In a market where every minilab vendor seems to have a product pretty close to what the other guy has, give or take a few features, Noritsu has been riding one horse all by itself: the inkjet minilab.
The category has apparently been a successful one for the firm as it has now placed on retail beta test a new model, DP-100, that will carry a significantly lower price than its siblings. It becomes the third model in the inkjet lineup for Noritsu.
According to sources, the unit, DP-100, will sell for somewhat less than $20,000. It operates as a stand-alone digital dry printer and must receive its input from a kiosk, like the Noritsu CT-2, or some other third-party work station.
A spokesman for Noritsu would not comment on the new model.
Now on test at select retail locations, it is expected that the DP-100 will be formally introduced at PMA-Orlando in February. If past Noritsu practice is any indication, once a product is shown at PMA, it is usually available for immediate shipment.
It joins two other inkjets in the Noritsu line, dDP-421 and dDP-621—which, without OM-2 work stations (as is the DP-100), are listed at $24,995 and $36,595, respectively. With the OM-2, cost: $34,995 and $46,995.
The new DP-100 is expected to have an output capacity of about 100 3R/hr. This compares with about 400 on the dDP-421 and 580 on the dDP-621. With this low output it would appear that the unit is geared more for the nontraditional user than a retail environment, unless it were to be installed as a companion digital machine to an existing full lab setup. It's reported the new model outputs 40 8x10/hr.
The same Epson print engine used on the earlier Noritsu inkjets will be utilized on the DP-100, except that the new model will have a single print head instead of twin heads found on the step-up models. It incorporates seven pigment inks: cyan, magenta, yellow, black, red, violet, and clear. The clear ink gives a print finish to the white areas of an image.
Print cost for the paper and ink is said to be between 12 and 13 cents (somewhat higher than a silver halide print at about 5 to 7 cents each), and somewhat lower than a dye-sub print (at about 16 to 20 cents apiece).
In addition, the DP-100 has a built-in lamination system said to give the finished print a premium look and feel. Glossy and semi-gloss papers are available. The software package on the unit will output the usual digital products, including package prints, calendars, and scrapbook page layouts.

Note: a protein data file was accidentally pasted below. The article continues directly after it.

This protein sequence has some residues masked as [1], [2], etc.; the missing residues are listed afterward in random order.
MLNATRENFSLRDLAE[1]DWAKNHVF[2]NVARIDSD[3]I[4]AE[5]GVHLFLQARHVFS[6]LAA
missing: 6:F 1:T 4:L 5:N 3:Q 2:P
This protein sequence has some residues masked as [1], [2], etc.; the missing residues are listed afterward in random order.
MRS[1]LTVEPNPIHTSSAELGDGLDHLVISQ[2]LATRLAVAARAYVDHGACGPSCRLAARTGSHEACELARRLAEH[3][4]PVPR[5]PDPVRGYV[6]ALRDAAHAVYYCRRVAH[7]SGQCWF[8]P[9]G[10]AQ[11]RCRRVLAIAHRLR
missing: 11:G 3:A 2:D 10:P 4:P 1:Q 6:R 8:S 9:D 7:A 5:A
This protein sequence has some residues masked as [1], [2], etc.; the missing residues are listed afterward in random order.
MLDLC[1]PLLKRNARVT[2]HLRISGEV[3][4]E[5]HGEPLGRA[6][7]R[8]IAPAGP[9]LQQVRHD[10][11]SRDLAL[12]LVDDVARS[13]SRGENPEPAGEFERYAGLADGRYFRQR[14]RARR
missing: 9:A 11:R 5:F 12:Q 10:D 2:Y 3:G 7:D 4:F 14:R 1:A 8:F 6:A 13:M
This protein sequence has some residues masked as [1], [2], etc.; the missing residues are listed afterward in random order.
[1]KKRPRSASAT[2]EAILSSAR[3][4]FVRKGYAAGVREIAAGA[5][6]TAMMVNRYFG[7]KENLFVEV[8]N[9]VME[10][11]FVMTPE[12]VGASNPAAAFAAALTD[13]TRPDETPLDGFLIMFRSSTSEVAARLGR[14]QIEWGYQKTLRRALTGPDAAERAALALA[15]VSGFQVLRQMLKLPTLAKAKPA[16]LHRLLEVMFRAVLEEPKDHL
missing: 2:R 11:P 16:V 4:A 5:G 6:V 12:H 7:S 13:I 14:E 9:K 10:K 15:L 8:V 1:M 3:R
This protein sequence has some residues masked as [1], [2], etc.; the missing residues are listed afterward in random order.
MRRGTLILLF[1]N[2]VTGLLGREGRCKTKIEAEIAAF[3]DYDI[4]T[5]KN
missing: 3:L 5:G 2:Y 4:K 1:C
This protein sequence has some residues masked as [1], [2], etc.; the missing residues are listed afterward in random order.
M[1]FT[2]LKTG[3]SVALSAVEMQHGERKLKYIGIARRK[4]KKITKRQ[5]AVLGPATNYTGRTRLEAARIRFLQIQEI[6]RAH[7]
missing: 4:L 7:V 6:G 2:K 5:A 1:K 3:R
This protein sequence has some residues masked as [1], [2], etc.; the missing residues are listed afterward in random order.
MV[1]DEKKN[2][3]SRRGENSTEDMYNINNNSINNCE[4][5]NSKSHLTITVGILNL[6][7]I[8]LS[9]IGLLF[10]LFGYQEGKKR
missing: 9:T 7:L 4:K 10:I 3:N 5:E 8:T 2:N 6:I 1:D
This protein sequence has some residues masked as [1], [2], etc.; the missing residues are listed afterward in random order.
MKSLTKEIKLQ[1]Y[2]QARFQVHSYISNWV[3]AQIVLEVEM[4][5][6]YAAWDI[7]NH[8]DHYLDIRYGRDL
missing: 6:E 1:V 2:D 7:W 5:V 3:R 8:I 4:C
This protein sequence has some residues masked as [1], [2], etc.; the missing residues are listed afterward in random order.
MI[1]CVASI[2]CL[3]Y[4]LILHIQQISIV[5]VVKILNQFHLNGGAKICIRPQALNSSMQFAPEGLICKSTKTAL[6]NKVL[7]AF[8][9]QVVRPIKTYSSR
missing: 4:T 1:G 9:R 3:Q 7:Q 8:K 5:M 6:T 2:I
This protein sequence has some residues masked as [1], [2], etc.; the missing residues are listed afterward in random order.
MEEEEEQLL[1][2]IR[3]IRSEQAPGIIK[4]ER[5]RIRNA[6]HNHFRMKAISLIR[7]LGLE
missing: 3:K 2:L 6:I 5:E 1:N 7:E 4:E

Noritsu introduced the inkjet concept into the minilab world about three years ago when it unveiled the dDP-411. At the time it was felt that the development of the product by Noritsu was the result of the positive buzz taking place over the Phogenix inkjet minilab, a joint venture of Kodak and HP. Even though R&D had been essentially completed, beta testing completed with encouraging results, and the manufacturing button already pushed, the two corporate giants decided to scuttle the program entirely. The trade was amazed at the abrupt decision and still wonders what really was the reason for the 11th-hour cancellation.
The Phogenix initiative lit the midnight oil in Japan, apparently, and shortly after the memorial service for Phogenix, Noritsu announced its dDP-410. With the OM-1 front end serving as an input station, it found a market in nontraditional installations. For the retail market it had its limitations, with low output of about 350 prints/hr., matte finish only.
However, the system did find a ready market in commercial environments where customers were used to dealing with inkjet rather than a chemical-based setup. Government, real estate, police, print shops, etc., were not so concerned with the smaller print output.
So far, it is judged that about 300 Noritsu inkjets are in use in this country. This is certainly a small number compared to wet systems, but to date Noritsu has the market to itself and it is apparently interesting enough of a segment to encourage the firm to continue to invest in R&D and bring out new models.
The DP-100 would not only appeal to this market but to the traditional minilab that has digital input capability via a kiosk or work station but not sufficient volume demand to justify the expense of a full-priced digital lab. As roll processing of film cranks down, inkjet, as well as dye-sub printing, could well take on an increasingly important solution for retail labs.